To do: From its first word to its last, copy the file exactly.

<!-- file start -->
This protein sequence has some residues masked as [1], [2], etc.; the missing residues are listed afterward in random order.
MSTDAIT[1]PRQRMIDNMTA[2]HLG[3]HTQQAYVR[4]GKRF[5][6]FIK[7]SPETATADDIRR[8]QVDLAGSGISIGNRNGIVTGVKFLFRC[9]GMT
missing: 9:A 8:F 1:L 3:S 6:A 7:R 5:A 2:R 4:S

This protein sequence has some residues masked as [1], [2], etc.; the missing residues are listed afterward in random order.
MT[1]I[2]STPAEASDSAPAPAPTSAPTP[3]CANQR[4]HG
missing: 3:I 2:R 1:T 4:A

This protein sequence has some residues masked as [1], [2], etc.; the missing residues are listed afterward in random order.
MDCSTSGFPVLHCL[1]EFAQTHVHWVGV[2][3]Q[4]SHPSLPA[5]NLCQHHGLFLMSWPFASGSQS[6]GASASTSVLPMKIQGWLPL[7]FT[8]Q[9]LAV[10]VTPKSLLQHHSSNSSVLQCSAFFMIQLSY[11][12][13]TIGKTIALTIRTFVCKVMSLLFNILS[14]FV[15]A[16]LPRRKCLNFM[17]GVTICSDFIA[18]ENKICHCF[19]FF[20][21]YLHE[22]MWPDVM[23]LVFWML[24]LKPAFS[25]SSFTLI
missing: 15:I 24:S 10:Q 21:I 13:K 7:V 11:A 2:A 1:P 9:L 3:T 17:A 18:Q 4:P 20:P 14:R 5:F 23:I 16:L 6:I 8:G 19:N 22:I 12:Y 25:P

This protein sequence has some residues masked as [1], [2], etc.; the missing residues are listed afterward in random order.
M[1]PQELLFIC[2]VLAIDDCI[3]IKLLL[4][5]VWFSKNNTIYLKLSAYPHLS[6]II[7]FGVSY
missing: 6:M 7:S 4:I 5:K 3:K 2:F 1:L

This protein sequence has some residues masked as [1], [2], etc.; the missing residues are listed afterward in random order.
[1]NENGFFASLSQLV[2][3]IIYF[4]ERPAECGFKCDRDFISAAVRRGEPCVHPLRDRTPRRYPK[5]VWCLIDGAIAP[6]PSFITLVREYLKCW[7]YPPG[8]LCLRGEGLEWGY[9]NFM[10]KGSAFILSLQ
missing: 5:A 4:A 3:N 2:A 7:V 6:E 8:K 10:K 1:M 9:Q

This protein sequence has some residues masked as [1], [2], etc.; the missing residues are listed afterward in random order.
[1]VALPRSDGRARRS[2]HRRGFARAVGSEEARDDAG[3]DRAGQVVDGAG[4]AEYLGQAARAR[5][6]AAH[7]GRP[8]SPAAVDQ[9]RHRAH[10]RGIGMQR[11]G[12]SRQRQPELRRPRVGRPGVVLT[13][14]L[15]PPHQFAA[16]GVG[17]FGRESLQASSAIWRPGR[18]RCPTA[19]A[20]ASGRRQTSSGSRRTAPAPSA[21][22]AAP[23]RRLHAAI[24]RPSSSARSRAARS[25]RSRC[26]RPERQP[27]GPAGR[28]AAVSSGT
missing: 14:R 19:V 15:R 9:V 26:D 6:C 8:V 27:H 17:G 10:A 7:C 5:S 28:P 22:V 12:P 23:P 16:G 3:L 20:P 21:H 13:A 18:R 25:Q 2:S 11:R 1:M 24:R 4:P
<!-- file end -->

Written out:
This protein sequence has some residues masked as [1], [2], etc.; the missing residues are listed afterward in random order.
MSTDAIT[1]PRQRMIDNMTA[2]HLG[3]HTQQAYVR[4]GKRF[5][6]FIK[7]SPETATADDIRR[8]QVDLAGSGISIGNRNGIVTGVKFLFRC[9]GMT
missing: 9:A 8:F 1:L 3:S 6:A 7:R 5:A 2:R 4:S

This protein sequence has some residues masked as [1], [2], etc.; the missing residues are listed afterward in random order.
MT[1]I[2]STPAEASDSAPAPAPTSAPTP[3]CANQR[4]HG
missing: 3:I 2:R 1:T 4:A

This protein sequence has some residues masked as [1], [2], etc.; the missing residues are listed afterward in random order.
MDCSTSGFPVLHCL[1]EFAQTHVHWVGV[2][3]Q[4]SHPSLPA[5]NLCQHHGLFLMSWPFASGSQS[6]GASASTSVLPMKIQGWLPL[7]FT[8]Q[9]LAV[10]VTPKSLLQHHSSNSSVLQCSAFFMIQLSY[11][12][13]TIGKTIALTIRTFVCKVMSLLFNILS[14]FV[15]A[16]LPRRKCLNFM[17]GVTICSDFIA[18]ENKICHCF[19]FF[20][21]YLHE[22]MWPDVM[23]LVFWML[24]LKPAFS[25]SSFTLI
missing: 15:I 24:S 10:Q 21:I 13:K 7:V 11:A 2:A 1:P 9:L 3:T 17:A 18:Q 4:P 20:P 14:R 5:F 23:I 16:L 6:I 8:G 19:N 22:I 12:Y 25:P

This protein sequence has some residues masked as [1], [2], etc.; the missing residues are listed afterward in random order.
M[1]PQELLFIC[2]VLAIDDCI[3]IKLLL[4][5]VWFSKNNTIYLKLSAYPHLS[6]II[7]FGVSY
missing: 6:M 7:S 4:I 5:K 3:K 2:F 1:L

This protein sequence has some residues masked as [1], [2], etc.; the missing residues are listed afterward in random order.
[1]NENGFFASLSQLV[2][3]IIYF[4]ERPAECGFKCDRDFISAAVRRGEPCVHPLRDRTPRRYPK[5]VWCLIDGAIAP[6]PSFITLVREYLKCW[7]YPPG[8]LCLRGEGLEWGY[9]NFM[10]KGSAFILSLQ
missing: 5:A 4:A 3:N 2:A 7:V 6:E 8:K 10:K 1:M 9:Q

This protein sequence has some residues masked as [1], [2], etc.; the missing residues are listed afterward in random order.
[1]VALPRSDGRARRS[2]HRRGFARAVGSEEARDDAG[3]DRAGQVVDGAG[4]AEYLGQAARAR[5][6]AAH[7]GRP[8]SPAAVDQ[9]RHRAH[10]RGIGMQR[11]G[12]SRQRQPELRRPRVGRPGVVLT[13][14]L[15]PPHQFAA[16]GVG[17]FGRESLQASSAIWRPGR[18]RCPTA[19]A[20]ASGRRQTSSGSRRTAPAPSA[21][22]AAP[23]RRLHAAI[24]RPSSSARSRAARS[25]RSRC[26]RPERQP[27]GPAGR[28]AAVSSGT
missing: 14:R 19:V 15:R 9:V 26:D 6:C 8:V 27:H 17:G 10:A 7:C 5:S 28:P 22:V 12:P 23:P 16:G 3:L 20:P 21:H 13:A 18:R 25:Q 2:S 11:R 1:M 24:R 4:P